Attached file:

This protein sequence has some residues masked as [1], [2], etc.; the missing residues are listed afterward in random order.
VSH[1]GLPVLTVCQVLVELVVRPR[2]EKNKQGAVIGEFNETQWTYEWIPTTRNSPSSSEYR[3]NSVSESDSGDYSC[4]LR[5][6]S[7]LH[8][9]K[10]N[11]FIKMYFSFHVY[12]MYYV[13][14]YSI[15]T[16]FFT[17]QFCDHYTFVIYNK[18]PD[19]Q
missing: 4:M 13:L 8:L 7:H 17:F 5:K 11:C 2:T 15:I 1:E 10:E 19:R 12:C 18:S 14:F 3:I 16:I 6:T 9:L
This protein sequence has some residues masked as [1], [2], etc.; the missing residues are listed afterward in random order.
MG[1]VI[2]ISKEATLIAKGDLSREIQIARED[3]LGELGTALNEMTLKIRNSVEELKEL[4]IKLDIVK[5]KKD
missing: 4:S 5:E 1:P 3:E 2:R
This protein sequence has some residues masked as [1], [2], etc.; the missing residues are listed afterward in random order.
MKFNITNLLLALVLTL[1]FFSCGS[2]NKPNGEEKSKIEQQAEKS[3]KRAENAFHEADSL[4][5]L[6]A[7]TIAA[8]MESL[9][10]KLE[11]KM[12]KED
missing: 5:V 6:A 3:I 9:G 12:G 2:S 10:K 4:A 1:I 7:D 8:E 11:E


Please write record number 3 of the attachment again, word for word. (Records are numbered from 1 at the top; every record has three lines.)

This protein sequence has some residues masked as [1], [2], etc.; the missing residues are listed afterward in random order.
MKFNITNLLLALVLTL[1]FFSCGS[2]NKPNGEEKSKIEQQAEKS[3]KRAENAFHEADSL[4][5]L[6]A[7]TIAA[8]MESL[9][10]KLE[11]KM[12]KED
missing: 5:V 6:A 3:I 9:G 12:G 2:S 10:K 4:A 1:I 7:D 8:E 11:E